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Robert E. Lee and the Fall of the Confederacy,

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1 Robert E. Lee and the Fall of the Confederacy, 1863-1865
Dr. Ethan S. Rafuse U.S. Army Command and General Staff College

2 Chancellorsville, 3 May 1863 “it must have been from such a scene that men in ancient days rose to the dignity of the gods." – Charles Marshall

3 Before the War Stratford to West Point, 1807-1829
Young Engineer, Mexican War, USMA Superintendent, Texas Cavalryman and master of Arlington, “gallant and indefatigable The very best soldier that I ever saw in the field.” – Winfield Scott


5 Confederate Strategy, April 1861-May 1862
The approach Defensive strategically Defensive operationally Attempt to cover all possible avenues of approach Results Middle and West Tennessee Lost Union coastal enclaves in North Carolina, South Carolina, Georgia, and Louisiana Manassas, Fredericksburg, Yorktown, and Norfolk lost McClellan at the gates of Richmond

6 his mode of war.” – Joseph E. Johnston, April 1862
To the Gates of Richmond: The failure of Confederate strategy in the East “We are engaged in a species of warfare at which we can never win. We can have no success while McClellan is allowed, as he is by our defensive, to choose his mode of war.” – Joseph E. Johnston, April 1862 “McClellan will make this a battle of posts. He will take position from position, under cover of heavy guns, & we cannot get at him.” – Robert E. Lee, June 1862

7 Confederate Strategy, June 1862-May 1864
“Offensive-Defensive” Strategic defensive Operational offensive Concentrate forces in field armies Take the initiative to impose a war of maneuver Exhaust Northern will to fight Results Richmond saved Central Virginia regained Union offensives stalled in the West Confederate hearts and minds sustained Union frustration until 1864 How do you know Lee was successful? The revolution in Union strategy. Why is Lee at Sharpsburg? Gettysburg? To save Yorktown.

8 Confederate Tide

9 Making Confederate Strategy, May 1863
“At Chancellorsville, we gained another victory; our people were wild with delight. I, on the contrary, was more depressed than after Fredericksburg; our losses were severe, and again we had gained not an inch of ground and the enemy could not be pursued.” – R.E. Lee

10 The Campaign Pipe Creek Line “They will come up, probably through Frederick; broken down with hunger and hard marching, strung out on a long line and much demoralized, when they come into Pennsylvania. I shall throw an overwhelming force on their advance, crush it, follow up the success, drive one corps back and another, and by successive repulses and surprises before they can concentrate; create a panic and virtually destroy the army.” – R.E. Lee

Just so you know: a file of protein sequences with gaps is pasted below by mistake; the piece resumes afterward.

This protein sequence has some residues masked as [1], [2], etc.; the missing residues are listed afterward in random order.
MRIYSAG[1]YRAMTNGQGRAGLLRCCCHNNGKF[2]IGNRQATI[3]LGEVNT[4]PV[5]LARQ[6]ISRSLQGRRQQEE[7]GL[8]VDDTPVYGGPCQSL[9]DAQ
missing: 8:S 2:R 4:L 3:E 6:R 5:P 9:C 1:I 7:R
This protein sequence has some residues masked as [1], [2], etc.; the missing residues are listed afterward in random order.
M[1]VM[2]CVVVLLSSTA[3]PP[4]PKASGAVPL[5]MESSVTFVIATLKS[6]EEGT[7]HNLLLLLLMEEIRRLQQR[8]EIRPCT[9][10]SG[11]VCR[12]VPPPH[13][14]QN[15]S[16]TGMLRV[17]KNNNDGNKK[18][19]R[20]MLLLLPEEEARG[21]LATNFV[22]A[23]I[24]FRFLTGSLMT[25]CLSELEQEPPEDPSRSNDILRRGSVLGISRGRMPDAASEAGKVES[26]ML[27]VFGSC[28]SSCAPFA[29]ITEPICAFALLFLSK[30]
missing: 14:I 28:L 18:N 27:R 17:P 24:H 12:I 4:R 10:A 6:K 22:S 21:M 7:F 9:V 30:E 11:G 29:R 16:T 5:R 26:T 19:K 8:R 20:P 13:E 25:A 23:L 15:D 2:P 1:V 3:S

11 The Battle: Day 1

12 The Battle: Day 2

13 The Battle: Day 3 “I believe the Union Army had something
to do with it.” – George Pickett

14 Fall 1863 Bristoe Station, 9-16 October
Rappahannock Station and Kelly’s Ford, 7 November Mine Run, 27 November–2 December

15 McClellan’s Enduring Acolytes: The Army of the Potomac Officer Corps
“The James River is the true and only practicable line of approach Unfortunately, the blind infatuation of the authorities at Washington, sustained, I regret to say by Halleck, who as a soldier ought to know better, will not permit the proper course to be adopted.” – George Meade, November 1862 Lesson of Seven Days – political meddling in military operations had undermined McClellan’s sound operational and tactical vision McClellan’s legacy – West Point engineering and professionalist orientation predominates – Hooker exception - solid, but not spectacular commanders – lack faith in line of operations and dislike shaping, rather than decisive role in Union strategy – but do the job of denying decisive Confederate victories, attriting Lee’s army and allowing western armies to achieve their victories Franklin and Smith letter to Lincoln, December 1862 Frustrations at Fredericksburg, Chancellorsville, Mine Run “Lying here on the James within a few miles of Harrison’s Landing it is impossible not to be constantly reminded of I see nothing but to admit that ‘my plan’ (that is Mr. Lincoln’s) is not the way to get to Richmond, and then take McClellan’s with the James River as his base.” – Charles Wainwright, June 1864

16 The Great Compromiser “I would respectfully suggest whether an abandonment of all previously-attempted lines to Richmond is not advisable, and in lieu of these, one to be taken further south.” – U.S. Grant, January 1864 “He agrees so well with me in his views, I cannot but be rejoiced at his arrival.”- George Meade, March 1864

17 The Road to Defeat “Grant, with a sweep of his finger indicated a line around Richmond and Petersburg and remarked, ‘When my troops are there, Richmond is mine.’ – Horace Porter, May 1864 “If he gets there [the James] It will be a mere question of time.” – Robert E. Lee, June 1864 “Grant’s operations in to a large extent vindicated arguments that the way to achieve victory in Virginia was by operating from the James.”

18 Why did the Confederacy Fall?
“After four years of arduous service, marked by unsurpassed courage and fortitude, the Army of Northern Virginia has been compelled to yield to overwhelming numbers and resources.” – Robert E. Lee to his troops, April 1865 Bell I . Wiley: “Died of Big-man-me-ism” Frank L. Owsley: “Died of State Rights” David Donald: “Died of Democracy” Richard Beringer, et al: “Died of Loss of Will” Edward Pollard: “Died of a V” Richard N. Current: “God was on the side of the heaviest battalions” Thomas Connelly: “Died of R.E. Lee”

19 Questions??

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